As a child, I was always fascinated with garbage disposals. We didn't have one in our home, so I loved to watch them chew up and swallow dinner scraps when I visited friends with these marvels of mechanical wonder. Carrots or celery stalks were a personal favorite to watch as they danced their downward spiral. I wondered, where did all that stuff go? How did this machine work?
If you've never had the nerve to peek inside the disposal with a flashlight, you might wonder too. In essence, the disposal is like a circular food grater with spinning metal hammers to quickly rub the food scraps around the inside of the circular grater. Food particles that are ground fine enough wash through the grater screen and down the drain. Larger chunks stay until they are sufficiently broken and ground. Really hard chunks like bones (or an occasional fork) clatter around making lots of noise. Retrieving those items (ALWAYS unplug the disposal first) will give you a graphic reminder of why fingers NEVER go in a disposal.
Garbage disposals offer convenient processing and disposal of soft food scraps. However, they should be used sparingly in homes with private septic systems. Why? Consider where those food particles go. All this additional organic matter ends up in your septic tank. Given sufficient time and space, the septic tank can decompose those food scraps. But most septic systems are not designed and sized to handle this extra organic load. Particularly in homes already serving large families, this extra load can tax the microorganisms already working to decompose organic matter in your sewage.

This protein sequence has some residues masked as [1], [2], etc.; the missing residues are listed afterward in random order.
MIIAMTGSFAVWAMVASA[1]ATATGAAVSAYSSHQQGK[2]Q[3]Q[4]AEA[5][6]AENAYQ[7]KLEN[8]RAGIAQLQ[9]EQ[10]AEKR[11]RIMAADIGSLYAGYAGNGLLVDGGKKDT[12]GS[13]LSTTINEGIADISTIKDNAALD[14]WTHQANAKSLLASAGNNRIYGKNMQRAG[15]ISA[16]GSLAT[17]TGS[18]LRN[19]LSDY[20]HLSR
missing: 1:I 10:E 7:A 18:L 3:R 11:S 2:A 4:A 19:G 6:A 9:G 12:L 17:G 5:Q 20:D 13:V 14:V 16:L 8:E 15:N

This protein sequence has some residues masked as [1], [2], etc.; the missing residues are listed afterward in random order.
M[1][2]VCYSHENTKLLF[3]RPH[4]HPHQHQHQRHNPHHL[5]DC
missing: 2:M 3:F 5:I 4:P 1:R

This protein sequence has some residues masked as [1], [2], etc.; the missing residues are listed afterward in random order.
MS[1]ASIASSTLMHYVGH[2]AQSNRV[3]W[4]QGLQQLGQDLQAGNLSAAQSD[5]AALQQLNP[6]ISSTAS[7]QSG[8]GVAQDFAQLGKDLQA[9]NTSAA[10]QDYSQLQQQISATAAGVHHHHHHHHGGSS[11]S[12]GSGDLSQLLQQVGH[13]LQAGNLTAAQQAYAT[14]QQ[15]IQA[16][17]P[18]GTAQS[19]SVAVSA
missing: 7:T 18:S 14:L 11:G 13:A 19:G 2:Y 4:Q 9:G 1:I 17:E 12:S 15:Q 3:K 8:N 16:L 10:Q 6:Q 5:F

Overloaded septic tanks can pass undigested organic matter into the soil absorption field where it plugs the soil pores causing the whole system to fail. Even if the septic tank isn't overloaded to the point of failure, the extra organic load will cause faster sludge accumulation in the bottom of the septic tank. You'll be faced with more frequent septic tank maintenance.
Occasional light use of garbage disposals is fine. But for most of your decomposable table waste and especially for large quantities like food canning or processing waste, consider another great alternative: composting. Compost piles are ideal for decomposing organic wastes like fruit and vegetable scraps, turning them into a valuable product for your garden or yard. Organisms still decompose the food waste, but rather than sludge in your septic tank, the byproduct is the rich humus-like material gardeners crave.